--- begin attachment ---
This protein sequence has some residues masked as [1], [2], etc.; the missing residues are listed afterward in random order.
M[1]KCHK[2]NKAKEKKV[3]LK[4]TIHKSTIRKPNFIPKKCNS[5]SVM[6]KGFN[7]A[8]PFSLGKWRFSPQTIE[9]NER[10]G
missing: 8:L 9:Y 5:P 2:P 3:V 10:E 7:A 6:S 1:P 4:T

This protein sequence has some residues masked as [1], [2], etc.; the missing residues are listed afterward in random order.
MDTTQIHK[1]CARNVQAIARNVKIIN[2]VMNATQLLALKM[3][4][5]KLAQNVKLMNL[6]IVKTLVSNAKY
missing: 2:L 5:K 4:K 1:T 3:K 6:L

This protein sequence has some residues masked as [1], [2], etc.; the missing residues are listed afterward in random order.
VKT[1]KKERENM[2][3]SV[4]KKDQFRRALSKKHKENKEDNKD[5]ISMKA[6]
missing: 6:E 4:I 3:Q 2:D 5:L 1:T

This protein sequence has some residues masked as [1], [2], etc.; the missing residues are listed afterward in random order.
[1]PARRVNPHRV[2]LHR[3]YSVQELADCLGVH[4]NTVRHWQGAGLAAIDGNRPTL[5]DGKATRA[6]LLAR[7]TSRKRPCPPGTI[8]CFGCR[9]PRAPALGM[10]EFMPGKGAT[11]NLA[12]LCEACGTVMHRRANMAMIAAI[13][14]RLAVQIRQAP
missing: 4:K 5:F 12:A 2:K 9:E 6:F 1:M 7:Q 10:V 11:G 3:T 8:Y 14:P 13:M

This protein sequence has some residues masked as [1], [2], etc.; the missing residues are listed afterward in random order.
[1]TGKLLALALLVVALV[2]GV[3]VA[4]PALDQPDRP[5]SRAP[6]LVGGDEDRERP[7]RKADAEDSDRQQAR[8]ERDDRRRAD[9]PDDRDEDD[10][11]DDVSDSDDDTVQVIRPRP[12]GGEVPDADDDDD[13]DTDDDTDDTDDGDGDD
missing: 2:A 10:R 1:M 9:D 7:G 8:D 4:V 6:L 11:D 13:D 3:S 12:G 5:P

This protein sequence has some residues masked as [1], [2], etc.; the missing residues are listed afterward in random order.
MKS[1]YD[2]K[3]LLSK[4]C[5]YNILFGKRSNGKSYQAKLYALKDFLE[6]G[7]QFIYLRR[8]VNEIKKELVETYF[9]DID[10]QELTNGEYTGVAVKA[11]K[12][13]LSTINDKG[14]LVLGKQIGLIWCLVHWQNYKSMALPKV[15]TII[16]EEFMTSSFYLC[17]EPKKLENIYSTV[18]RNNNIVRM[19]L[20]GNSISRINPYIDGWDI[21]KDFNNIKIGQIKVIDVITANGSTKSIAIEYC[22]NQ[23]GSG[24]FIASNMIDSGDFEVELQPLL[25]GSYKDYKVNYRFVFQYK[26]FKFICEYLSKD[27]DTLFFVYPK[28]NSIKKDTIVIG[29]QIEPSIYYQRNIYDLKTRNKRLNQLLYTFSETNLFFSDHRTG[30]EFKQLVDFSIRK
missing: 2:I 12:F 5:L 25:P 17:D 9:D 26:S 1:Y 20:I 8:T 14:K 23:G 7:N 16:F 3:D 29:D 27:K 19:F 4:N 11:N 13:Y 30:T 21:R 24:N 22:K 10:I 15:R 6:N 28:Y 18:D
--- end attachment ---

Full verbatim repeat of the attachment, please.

This protein sequence has some residues masked as [1], [2], etc.; the missing residues are listed afterward in random order.
M[1]KCHK[2]NKAKEKKV[3]LK[4]TIHKSTIRKPNFIPKKCNS[5]SVM[6]KGFN[7]A[8]PFSLGKWRFSPQTIE[9]NER[10]G
missing: 8:L 9:Y 5:P 2:P 3:V 10:E 7:A 6:S 1:P 4:T

This protein sequence has some residues masked as [1], [2], etc.; the missing residues are listed afterward in random order.
MDTTQIHK[1]CARNVQAIARNVKIIN[2]VMNATQLLALKM[3][4][5]KLAQNVKLMNL[6]IVKTLVSNAKY
missing: 2:L 5:K 4:K 1:T 3:K 6:L

This protein sequence has some residues masked as [1], [2], etc.; the missing residues are listed afterward in random order.
VKT[1]KKERENM[2][3]SV[4]KKDQFRRALSKKHKENKEDNKD[5]ISMKA[6]
missing: 6:E 4:I 3:Q 2:D 5:L 1:T

This protein sequence has some residues masked as [1], [2], etc.; the missing residues are listed afterward in random order.
[1]PARRVNPHRV[2]LHR[3]YSVQELADCLGVH[4]NTVRHWQGAGLAAIDGNRPTL[5]DGKATRA[6]LLAR[7]TSRKRPCPPGTI[8]CFGCR[9]PRAPALGM[10]EFMPGKGAT[11]NLA[12]LCEACGTVMHRRANMAMIAAI[13][14]RLAVQIRQAP
missing: 4:K 5:F 12:A 2:K 9:E 6:F 1:M 7:Q 10:V 11:G 3:T 8:Y 14:P 13:M

This protein sequence has some residues masked as [1], [2], etc.; the missing residues are listed afterward in random order.
[1]TGKLLALALLVVALV[2]GV[3]VA[4]PALDQPDRP[5]SRAP[6]LVGGDEDRERP[7]RKADAEDSDRQQAR[8]ERDDRRRAD[9]PDDRDEDD[10][11]DDVSDSDDDTVQVIRPRP[12]GGEVPDADDDDD[13]DTDDDTDDTDDGDGDD
missing: 2:A 10:R 1:M 9:D 7:G 8:D 4:V 6:L 11:D 13:D 3:S 12:G 5:P

This protein sequence has some residues masked as [1], [2], etc.; the missing residues are listed afterward in random order.
MKS[1]YD[2]K[3]LLSK[4]C[5]YNILFGKRSNGKSYQAKLYALKDFLE[6]G[7]QFIYLRR[8]VNEIKKELVETYF[9]DID[10]QELTNGEYTGVAVKA[11]K[12][13]LSTINDKG[14]LVLGKQIGLIWCLVHWQNYKSMALPKV[15]TII[16]EEFMTSSFYLC[17]EPKKLENIYSTV[18]RNNNIVRM[19]L[20]GNSISRINPYIDGWDI[21]KDFNNIKIGQIKVIDVITANGSTKSIAIEYC[22]NQ[23]GSG[24]FIASNMIDSGDFEVELQPLL[25]GSYKDYKVNYRFVFQYK[26]FKFICEYLSKD[27]DTLFFVYPK[28]NSIKKDTIVIG[29]QIEPSIYYQRNIYDLKTRNKRLNQLLYTFSETNLFFSDHRTG[30]EFKQLVDFSIRK
missing: 2:I 12:F 5:L 25:P 17:D 9:D 26:S 1:Y 20:I 8:T 14:K 23:G 7:N 16:F 3:D 29:D 27:K 19:F 4:N 11:N 13:Y 30:T 21:R 24:N 22:K 10:I 15:R 6:N 28:Y 18:D